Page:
Besides Passover and matzah, there may not be a Jewish holiday and food more closely associated than Hanukkah and latkes. Unlike the bread of affliction, these traditional potato pancakes are a culinary joy. Yet they, too, have a lesson to teach us — at least that is the premise of Alan Silberberg’s Meet the Latkes.
In Meet the Latkes, Lucy Latke bonds with her grandpa as he recounts the holiday’s story; even her sullen teenage brother Lex comes out of his room to hear the inspiring tale. For kids who like silly puns and bright, cartoonish images, the book is a blast. Adults, too, can enjoy the ride as a Juda Mega-Bee and his band emerge from a Trojan-horse-like dreidel on wheels to fight alien potatoes from outer space.
Meet the Latkes is a not a book for skeptics, and it does contain inconsistencies: the Latke family and the bad guys oppressing the Jews are all potatoes, while the heroes are bees. The Latkes’ pet dog, Applesauce, looks like he may be a condiment, or maybe just a differently shaped spud. In the book’s version of the Hanukkah story, the miraculous vessel of oil has been replaced by a container of honey.
However, young children will be happy to accept Grandpa’s version of the holiday story as they follow the blocks of text and speech balloons containing other characters’ comments. The illustrations combine different styles: traditional imagery of glowing menorahs and spinning dreidels establish a warm, familiar home, but wild action and menacing villains provide plenty of excitement. “The Mega-Bees … sliced and whipped and mashed those tater tyrants into tatters,” Grandpa intones, and the accompanying pictures show the heroes — some with curly black beards, others wearing glasses, and all with kippot—bringing victory to the embattled Jews. The endpapers feature family photos rendered in blue and white of adorable baby Latkes, Latke family dinners, and, in a moment of cultural blending, Latkes trick-or-treating in pumpkin costumes. There is even a picture of Mama and Papa Latke getting married under the chuppah, or wedding canopy.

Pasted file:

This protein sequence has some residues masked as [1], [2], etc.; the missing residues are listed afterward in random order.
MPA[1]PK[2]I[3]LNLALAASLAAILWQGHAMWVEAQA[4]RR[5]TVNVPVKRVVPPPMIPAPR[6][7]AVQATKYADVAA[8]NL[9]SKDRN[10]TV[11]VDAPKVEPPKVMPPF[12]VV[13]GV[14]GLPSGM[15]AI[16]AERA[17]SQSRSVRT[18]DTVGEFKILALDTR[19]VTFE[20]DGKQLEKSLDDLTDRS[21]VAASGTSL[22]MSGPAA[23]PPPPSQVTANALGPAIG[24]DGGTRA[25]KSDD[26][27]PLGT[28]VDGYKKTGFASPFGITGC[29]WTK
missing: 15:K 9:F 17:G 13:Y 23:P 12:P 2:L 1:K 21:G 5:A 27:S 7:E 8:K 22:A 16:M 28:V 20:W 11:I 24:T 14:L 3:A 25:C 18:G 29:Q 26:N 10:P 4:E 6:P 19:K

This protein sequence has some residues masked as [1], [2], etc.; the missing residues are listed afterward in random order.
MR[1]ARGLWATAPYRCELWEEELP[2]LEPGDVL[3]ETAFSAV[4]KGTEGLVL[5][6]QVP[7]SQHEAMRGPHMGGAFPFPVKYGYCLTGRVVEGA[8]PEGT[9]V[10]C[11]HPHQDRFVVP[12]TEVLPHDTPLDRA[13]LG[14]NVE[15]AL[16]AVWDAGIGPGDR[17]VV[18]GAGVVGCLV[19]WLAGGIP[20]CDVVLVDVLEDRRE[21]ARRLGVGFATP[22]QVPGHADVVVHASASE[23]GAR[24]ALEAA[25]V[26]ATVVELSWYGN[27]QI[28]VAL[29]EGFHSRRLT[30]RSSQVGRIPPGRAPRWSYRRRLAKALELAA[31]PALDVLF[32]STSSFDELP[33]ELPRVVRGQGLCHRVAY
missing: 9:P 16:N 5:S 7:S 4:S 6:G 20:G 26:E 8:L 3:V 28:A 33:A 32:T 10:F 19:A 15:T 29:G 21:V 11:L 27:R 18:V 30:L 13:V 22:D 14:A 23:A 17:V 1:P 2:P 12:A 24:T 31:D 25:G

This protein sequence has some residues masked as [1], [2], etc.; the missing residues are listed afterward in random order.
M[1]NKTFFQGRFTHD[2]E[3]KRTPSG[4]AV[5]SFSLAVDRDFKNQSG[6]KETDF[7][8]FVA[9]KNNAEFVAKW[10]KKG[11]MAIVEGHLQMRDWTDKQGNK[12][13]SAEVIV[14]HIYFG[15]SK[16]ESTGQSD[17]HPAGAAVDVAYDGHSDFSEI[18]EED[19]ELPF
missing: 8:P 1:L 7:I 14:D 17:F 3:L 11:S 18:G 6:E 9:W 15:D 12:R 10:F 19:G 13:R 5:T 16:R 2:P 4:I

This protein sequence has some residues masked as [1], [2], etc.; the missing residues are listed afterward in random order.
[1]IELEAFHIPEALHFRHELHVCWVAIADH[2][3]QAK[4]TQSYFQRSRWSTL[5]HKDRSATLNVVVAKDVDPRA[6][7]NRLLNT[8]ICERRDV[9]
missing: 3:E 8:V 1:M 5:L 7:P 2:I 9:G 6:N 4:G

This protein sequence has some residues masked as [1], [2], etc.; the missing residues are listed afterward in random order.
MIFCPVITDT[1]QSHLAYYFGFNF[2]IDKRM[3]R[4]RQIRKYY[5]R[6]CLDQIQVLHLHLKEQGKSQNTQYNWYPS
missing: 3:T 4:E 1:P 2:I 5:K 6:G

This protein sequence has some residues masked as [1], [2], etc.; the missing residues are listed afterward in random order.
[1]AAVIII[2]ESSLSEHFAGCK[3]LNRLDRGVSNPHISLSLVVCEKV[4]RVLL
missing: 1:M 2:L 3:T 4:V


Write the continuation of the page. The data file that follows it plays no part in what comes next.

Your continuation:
This book entertains and teaches children through a specific type of zany humor. An additional section, “The Story of Chanukah (or Hanukkah!),” offers historical background and vocabulary. One important correction is necessary, though: Antiochus was not a Syrian ruler, as the book says, but a Greek ruler of the Hellenistic kingdom which included parts of the Middle East. For those who prefer Sephardic customs, there is a definition of sufganiyot (jelly doughnuts), which Mama and Papa Latke actually prepare for their family near the beginning of the book.
Meet the Latkes is recommended for children ages 4 to 7, and for adults who appreciate a childlike sense of humor.
Emily Schneider writes about literature, feminism, and culture for Tablet, The Forward, The Horn Book, and other publications, and writes about children’s books on her blog. She has a Ph.D. in Romance Languages and Literatures.